I’m no Mike Ross, but I have the memory of a dolphin. Did you know dolphins can remember their friends even after 20 years? There are things that infant amnesia hasn’t touched, stuff from my childhood that seem like they just happened yesterday. I have these snippets of my childhood that just got superglued to my hippocampus. They sit there like a rock in a stream, never moving, never getting erased, getting smoother and harder as I grow older.
Most of these memories are of the happiest, the saddest, the scariest or just the uncomfortable days of my childhood. Sometimes, when I’m building my imaginary castle in Vipingo, they come to the fore. Other times, when I’m struggling with adulting, which is basically all the time, I get these little playbacks of the first time I ever felt that particular emotion.
For example, I struggle with Misophonia. This little monster is what is commonly known as ‘selective sound sensitivity’. This means that some noises that would typically not bother people trigger negative reactions such as anger, irritation or even anxiety. I have struggled with this all my life until sometime in late 2018, when, irritated to my platelets by my neighbour’s woofer, I googled, “why does sound disturb me so much?”
I was both shocked and relieved to know that it was actually a thing, that my demons had a name. I nodded in agreement and wonder with every sentence I read. It was like I had been carrying this heavy load uphill, and I could finally lay it down. As I thought back to how it started, I remembered the very first day I felt that. I was right on the brink of teenage, in boarding school and already sprouting these hard, painful breast buds.
If you’re looking for the relationship between my misophonia and my sprouting breasts, there’s none. I just remembered those little bumps, they were so damn painful! They later grew to these massive double dees that have now nourished two human beings.
On the day my misophonia started, my sister was making these really annoying and obnoxious sounds, like she was trying to scratch the back of her nose or to strangle a kitten. I was getting irritated and my skin was cringing. I begged her to stop, but she just continued, even making it sound worse deliberately. I was so sad that I was getting so affected by this noise that she was making and helpless that I couldn’t make it stop. I hid in a corner where she couldn’t see me and broke down.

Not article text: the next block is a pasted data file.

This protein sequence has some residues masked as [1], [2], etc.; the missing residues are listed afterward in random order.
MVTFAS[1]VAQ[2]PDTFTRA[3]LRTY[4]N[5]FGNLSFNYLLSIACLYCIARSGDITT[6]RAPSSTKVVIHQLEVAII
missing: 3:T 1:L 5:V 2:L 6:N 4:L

I have colossal imposter syndrome. I feel like a fraud so many times, and no matter how well I do especially with my writing, I have this huge grisly on my back, clawing at my neck and breathing down on me, telling me I’m not good enough and that I’m fooling all of you into thinking that I’m actually a writer. I fight it daily with the strength of David on the day that lion was trying to steal his sheep.
I trace this bad habit to two instances: One afternoon in my pre-teen years, we got home from church, which used to end way past lunchtime.
I’m the last born and we were all home. No one thought of making lunch. I don’t quite remember what I was doing, but someone turned to me and said, “Why can’t you think of something? Why can’t you be like … (they mentioned my cousin who was a year older than me)?
The following Sunday when we came home, I remembered the previous Sunday’s scolding and went ahead to make a pot of Uji. When I did that, someone said, ‘Oh, I didn’t know you think!” I was devastated because, in my books, I had corrected my previous week’s mistake and developed some initiative in the process. This may explain why I don’t like porridge, it reminds me of my failed attempts to prove that I was making use of my faculties.
I grew up knowing I don’t think, I have to be told what to do. I still struggle with being called or named a leader of any sort, especially if it’s a territory I’m not familiar with. The flip side is, I hate being told what to do. I will be thinking about making chapati, which I’m very good at, but the moment Mr K asks if I can make chapati, that’s the end of that. Let’s not even talk about starting my own thing especially business or career-wise, it’s easier to baptise cat.